iPhone Beta Tester: Phone Scam Overview
As of the end of 2015, Apple claimed that over 100 million iPhones were in use in the United States, the majority of these iPhones are newer models. Over 60 million of these iPhones were iPhone 6 or 6s.
Apple has developed a large group of loyal customers who wait excitedly for the next phone or device they are coming out with. Recently, many people have been getting text messages claiming that Apple is looking for beta testers of the new iPhone 7 that will come out early September 2016.
If your an Apple fan, the opportunity to test their latest project might be a dream come true, unfortunately this too-goo-to-be-true text is just that. The iPhone 7 beta tester text is a phone scam that is becoming more popular as hype around the new launch builds.
How the iPhone Beta Tester Phone Scam Works
If you get a text, call, or email regarding positions as a beta tester with Apple, then you need to beware.
This scam is most commonly carried out through text messages, and is a form of SMS phishing. The message will normally feature a link to a website where you can "apply" for the tester job. The website will ask you to put in your personal information so you can apply for the job.
Any of the information that you put on this so-called application will be sold to a third party or used to steal your identity.
In many cases, the link that is embedded in the text will have a virus or malware. By clicking the link you may be installing harmful malware that can be used to steal the sensitive information that you have saved on your phone. The virus contained in this link could cause your cell phone to lock up and become unusable.
Whenever you get a text from an unknown number and there is a link included it's best to be skeptical and not click it. The potential risk of exposing personal information to scammers is very high.
Scammers also target victims by sending emails and posting on social media about the opportunity to beta test for Apple. Never click on links that seem suspicious and offer too-good-to-be-true rewards.
How to Avoid the Scammers
The best way for you to avoid scams like the iPhone 7 beta tester text message is by educating yourself. Here are some ways of identifying and avoiding this text scam:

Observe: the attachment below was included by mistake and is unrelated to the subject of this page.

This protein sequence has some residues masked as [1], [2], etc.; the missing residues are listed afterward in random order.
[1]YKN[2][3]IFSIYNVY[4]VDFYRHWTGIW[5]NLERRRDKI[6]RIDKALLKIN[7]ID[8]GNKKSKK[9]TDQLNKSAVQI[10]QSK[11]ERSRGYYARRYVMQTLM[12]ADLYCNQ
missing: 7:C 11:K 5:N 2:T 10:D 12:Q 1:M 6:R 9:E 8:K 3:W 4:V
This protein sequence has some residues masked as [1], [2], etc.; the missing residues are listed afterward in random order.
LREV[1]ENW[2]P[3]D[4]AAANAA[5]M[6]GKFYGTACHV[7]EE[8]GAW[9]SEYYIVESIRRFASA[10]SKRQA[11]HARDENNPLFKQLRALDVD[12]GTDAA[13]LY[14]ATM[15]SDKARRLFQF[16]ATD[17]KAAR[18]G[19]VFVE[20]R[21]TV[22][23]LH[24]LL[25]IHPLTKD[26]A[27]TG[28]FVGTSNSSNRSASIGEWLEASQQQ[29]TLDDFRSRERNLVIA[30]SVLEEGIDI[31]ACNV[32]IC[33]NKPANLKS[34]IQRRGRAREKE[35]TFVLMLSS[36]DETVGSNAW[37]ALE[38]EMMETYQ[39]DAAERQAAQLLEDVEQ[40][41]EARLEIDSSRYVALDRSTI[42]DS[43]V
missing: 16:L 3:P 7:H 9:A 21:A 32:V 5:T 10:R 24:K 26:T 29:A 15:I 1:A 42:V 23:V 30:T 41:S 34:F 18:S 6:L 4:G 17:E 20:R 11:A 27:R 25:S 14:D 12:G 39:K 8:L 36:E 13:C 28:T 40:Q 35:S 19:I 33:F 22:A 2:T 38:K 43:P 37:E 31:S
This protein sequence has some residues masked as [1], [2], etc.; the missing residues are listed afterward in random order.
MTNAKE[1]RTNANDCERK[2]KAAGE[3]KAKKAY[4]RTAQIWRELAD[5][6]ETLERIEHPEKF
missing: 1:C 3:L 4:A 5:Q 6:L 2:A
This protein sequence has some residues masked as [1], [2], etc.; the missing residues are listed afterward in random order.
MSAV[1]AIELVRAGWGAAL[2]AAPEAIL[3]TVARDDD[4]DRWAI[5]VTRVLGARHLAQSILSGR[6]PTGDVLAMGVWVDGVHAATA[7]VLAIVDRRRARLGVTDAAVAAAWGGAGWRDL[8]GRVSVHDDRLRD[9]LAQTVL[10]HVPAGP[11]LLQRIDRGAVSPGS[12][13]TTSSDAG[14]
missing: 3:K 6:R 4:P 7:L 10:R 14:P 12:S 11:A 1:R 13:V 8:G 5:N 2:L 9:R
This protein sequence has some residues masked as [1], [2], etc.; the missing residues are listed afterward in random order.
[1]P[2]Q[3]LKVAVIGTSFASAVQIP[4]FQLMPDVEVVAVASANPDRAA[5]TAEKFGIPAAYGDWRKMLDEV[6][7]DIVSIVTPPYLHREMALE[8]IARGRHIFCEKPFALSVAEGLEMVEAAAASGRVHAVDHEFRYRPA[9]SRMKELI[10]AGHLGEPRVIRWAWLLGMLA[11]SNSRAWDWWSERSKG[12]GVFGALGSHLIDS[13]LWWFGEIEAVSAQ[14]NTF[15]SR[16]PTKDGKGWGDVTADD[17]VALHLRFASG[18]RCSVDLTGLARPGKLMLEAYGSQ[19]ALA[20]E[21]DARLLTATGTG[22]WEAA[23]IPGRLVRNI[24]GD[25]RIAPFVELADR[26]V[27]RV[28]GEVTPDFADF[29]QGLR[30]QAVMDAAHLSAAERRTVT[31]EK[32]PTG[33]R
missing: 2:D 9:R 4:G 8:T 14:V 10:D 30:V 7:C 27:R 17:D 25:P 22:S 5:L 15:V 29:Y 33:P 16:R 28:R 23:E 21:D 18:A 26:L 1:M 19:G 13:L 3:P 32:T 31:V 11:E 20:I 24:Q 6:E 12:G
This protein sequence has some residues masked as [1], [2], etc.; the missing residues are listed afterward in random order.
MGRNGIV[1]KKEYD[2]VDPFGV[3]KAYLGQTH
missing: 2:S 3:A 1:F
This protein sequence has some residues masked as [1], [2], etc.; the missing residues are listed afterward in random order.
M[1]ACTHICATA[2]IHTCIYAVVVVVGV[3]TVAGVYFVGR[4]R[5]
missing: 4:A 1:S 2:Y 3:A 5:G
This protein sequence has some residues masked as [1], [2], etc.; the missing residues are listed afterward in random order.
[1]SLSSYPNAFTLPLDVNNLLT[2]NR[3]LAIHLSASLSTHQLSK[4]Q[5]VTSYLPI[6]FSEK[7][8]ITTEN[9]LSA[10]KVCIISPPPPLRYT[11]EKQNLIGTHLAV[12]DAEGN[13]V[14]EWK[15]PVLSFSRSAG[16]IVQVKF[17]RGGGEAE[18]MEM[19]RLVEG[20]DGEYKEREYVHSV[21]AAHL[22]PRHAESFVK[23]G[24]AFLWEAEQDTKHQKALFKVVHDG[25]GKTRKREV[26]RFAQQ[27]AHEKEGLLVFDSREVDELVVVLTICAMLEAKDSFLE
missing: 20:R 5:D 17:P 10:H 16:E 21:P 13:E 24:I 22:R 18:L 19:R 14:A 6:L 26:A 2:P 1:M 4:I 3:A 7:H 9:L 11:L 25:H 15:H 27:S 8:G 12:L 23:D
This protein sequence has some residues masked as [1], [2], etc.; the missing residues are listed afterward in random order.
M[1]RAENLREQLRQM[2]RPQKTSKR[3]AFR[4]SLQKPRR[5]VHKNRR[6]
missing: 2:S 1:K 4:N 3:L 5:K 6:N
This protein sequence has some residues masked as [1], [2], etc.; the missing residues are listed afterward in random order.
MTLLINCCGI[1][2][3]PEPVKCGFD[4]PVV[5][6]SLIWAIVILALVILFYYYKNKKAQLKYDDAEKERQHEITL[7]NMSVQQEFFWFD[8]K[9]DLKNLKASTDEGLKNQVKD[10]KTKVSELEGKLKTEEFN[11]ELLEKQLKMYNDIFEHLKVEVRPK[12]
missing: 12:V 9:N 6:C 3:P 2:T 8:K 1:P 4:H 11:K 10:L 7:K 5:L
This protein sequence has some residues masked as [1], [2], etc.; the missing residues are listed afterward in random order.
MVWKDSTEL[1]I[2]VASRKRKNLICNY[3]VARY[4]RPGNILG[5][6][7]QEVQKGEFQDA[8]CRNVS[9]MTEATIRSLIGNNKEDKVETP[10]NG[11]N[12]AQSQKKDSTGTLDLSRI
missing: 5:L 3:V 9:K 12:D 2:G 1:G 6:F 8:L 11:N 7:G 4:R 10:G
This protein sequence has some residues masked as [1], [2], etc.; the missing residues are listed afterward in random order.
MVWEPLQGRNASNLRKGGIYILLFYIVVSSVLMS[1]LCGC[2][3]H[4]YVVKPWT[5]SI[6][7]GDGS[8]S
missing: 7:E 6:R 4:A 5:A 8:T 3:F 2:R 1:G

- Apple does not ask randomly selected people to be beta testers for them via text message, email, or social media.
- You should never be requested to enter any personal information like credit card or bank account information, social security number, etc. when filling out an application or survey.
- URLs can sometimes be deceiving and include a brand name, but they should not be trusted. If a URL has the brand name as part of the subdomain (e.g. apple.genericwebsitename.com) or part of a longer URL (e.g. testphonetextwinner.com) or if it is followed by an uncommon domain (i.e. it's not a dot com, dot org, dot net, etc.)
- Keep an eye out for spelling and grammatical mistakes in the messages, this is a sure sign of a scam
If you get a text that has some of these features, block the number.
Filing a Report
The best way to protect yourself and others from falling victim to this type of scam is by spreading the word about it and reporting phone scams. The Apple iPhone beta tester scam should be reported directly to the Federal Trade Commission. You can also use the power of CallerSmart's community phone book to alert people by leaving your feedback on the number that tried to scam you. By simply leaving a comment you can help prevent a person from potentially getting scammed.
You can use CallerSmart's cell phone number lookup app to identify unknown calls and report payday phone scams. If you don't have an iPhone or iPad, you can still run reverse phone lookups on suspicious numbers and leave your feedback on our website.